by Anonymousreply 804/17/2013

R4 The chart shows that the craze started in the early 80s after the first Superman film. It built slowly and steadily for a while and by the late 80s early 90s is when we really start seeing them much more frequently. Going back twenty, thirty years? That's decades. Maybe not a lot of decades, but if we use the Disney formula of a new audience every seven years*, we are now going on our fourth "generation".

*before the advent of home video/dvd, Disney would re-release their older films every seven years or so, the reasoning that there was a whole new audience or generation for them.

by Anonymousreply 904/17/2013

Thanks for that Disney info, R9. Interesting.

by Anonymousreply 1004/17/2013

Superhero films are the new "westerns."

by Anonymousreply 1104/17/2013

[quote]Why do we need another dark, brooding superhero?

Probably because we live in dark, brooding times. I read once that during a good economy, teenage sex comedies and lighthearted films are more popular. When the economy is bad, the films take on a darker and less happy tone. Look at the '70s. Terrible economy, energy crisis, Watergate, loss in Vietnam and the Cold War going strong. What were the most popular films then? Disaster movies and films set during the Depression (with an occasional man eating shark thrown in for good measure). The theory is film goers wanted to see people having an even worse time in life then they were. Films are a form of escapism, but they also reflect the times they were made.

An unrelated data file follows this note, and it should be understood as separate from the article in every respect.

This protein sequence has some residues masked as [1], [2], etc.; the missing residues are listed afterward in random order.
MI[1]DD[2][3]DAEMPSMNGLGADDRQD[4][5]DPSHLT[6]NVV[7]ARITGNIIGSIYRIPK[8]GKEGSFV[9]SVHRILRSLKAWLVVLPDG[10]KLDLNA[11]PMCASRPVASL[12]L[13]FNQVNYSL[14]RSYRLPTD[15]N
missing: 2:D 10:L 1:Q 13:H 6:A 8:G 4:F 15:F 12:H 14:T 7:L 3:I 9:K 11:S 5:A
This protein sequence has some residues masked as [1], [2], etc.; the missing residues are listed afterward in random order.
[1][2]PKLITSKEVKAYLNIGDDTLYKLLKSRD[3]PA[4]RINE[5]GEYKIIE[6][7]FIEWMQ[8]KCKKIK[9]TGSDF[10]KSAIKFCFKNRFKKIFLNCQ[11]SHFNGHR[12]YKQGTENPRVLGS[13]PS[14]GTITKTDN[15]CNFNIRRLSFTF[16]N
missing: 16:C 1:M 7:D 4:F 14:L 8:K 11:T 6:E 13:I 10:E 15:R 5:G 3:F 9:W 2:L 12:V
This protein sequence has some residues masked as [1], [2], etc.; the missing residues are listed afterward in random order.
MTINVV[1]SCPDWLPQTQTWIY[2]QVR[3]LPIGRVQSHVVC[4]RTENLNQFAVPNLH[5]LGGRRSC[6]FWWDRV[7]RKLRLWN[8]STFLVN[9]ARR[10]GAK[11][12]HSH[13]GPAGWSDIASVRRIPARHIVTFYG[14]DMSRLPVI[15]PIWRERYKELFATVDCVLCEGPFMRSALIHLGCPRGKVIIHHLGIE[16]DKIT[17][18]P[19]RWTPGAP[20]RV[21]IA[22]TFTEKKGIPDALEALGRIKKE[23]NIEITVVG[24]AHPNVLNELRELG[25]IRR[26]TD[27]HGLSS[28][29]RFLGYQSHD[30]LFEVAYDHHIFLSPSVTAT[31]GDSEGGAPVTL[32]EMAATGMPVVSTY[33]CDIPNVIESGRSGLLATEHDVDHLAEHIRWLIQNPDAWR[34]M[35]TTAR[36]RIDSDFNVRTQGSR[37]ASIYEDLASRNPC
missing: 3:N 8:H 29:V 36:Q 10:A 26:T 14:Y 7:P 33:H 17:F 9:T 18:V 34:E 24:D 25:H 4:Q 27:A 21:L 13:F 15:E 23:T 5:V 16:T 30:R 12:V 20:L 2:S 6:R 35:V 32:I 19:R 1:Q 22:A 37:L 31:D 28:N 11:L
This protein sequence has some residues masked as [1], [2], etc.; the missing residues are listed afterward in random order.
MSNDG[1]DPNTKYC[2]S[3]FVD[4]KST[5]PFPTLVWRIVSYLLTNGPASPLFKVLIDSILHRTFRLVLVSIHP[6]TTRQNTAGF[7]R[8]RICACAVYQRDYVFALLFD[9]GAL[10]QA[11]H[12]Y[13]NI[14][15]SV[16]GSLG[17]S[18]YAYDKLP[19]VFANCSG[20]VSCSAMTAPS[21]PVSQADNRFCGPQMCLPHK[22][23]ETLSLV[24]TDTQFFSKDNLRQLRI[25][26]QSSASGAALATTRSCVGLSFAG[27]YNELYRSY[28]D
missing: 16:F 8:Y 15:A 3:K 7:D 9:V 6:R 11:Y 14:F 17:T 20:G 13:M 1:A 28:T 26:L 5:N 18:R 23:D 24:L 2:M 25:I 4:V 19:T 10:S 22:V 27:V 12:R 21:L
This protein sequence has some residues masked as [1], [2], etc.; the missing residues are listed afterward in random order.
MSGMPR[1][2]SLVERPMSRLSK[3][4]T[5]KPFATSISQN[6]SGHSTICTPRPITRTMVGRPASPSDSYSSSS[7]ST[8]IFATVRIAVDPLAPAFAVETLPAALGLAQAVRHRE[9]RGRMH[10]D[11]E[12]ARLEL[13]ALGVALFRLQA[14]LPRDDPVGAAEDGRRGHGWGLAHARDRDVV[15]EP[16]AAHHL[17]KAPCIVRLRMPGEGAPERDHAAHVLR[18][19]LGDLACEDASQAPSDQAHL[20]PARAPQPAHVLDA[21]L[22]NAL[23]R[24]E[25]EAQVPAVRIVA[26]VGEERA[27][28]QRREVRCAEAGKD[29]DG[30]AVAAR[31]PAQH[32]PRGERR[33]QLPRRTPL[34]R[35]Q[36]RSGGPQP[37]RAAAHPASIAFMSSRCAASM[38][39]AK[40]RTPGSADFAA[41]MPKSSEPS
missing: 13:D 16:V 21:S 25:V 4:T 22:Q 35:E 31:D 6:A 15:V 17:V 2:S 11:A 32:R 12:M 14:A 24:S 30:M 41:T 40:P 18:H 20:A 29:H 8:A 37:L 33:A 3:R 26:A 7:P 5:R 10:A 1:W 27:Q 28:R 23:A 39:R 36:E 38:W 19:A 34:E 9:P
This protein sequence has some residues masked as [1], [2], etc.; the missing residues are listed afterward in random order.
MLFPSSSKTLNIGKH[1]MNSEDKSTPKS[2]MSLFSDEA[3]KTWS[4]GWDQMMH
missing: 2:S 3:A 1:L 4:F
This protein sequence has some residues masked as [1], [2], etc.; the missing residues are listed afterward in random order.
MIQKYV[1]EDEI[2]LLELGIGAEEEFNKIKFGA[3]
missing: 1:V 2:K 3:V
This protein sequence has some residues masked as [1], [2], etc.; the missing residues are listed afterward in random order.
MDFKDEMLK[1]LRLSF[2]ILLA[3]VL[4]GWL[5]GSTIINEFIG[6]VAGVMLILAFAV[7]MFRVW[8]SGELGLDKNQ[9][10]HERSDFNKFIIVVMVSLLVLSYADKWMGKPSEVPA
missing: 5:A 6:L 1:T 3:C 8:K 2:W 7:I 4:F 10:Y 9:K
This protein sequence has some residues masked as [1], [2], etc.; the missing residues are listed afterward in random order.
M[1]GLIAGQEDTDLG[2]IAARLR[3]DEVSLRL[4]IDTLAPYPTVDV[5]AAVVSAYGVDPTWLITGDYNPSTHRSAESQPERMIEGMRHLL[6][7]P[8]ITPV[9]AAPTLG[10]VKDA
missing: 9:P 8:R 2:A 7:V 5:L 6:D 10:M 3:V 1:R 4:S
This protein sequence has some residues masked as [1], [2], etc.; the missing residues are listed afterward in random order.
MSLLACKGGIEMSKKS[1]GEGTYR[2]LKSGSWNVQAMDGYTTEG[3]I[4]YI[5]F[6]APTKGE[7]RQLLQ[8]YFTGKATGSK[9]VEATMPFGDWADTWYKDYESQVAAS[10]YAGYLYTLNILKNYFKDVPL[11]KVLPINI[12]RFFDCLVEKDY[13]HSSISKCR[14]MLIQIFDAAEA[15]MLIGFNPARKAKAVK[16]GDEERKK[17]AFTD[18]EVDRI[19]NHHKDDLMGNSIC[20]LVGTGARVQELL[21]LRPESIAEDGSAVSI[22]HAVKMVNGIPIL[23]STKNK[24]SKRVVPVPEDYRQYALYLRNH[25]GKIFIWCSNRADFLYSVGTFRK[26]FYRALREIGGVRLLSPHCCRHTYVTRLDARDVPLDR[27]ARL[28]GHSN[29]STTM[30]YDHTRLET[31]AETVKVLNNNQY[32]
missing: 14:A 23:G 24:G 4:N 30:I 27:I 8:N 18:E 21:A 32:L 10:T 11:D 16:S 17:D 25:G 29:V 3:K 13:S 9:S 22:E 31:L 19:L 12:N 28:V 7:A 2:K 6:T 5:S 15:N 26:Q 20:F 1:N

by Anonymousreply 1204/17/2013

It's getting really annoying. Also, what happened to the mid-budget movie for adults? Silver Linings Playbook was the last one. It seems like the major studios are pooling all their resources for these big bloated superhero epics, and spending close to nothing on smaller films with higher returns.

And Man of Steel looks like such a piece of shit that Superman Returns will seem like The Godfather in comparison.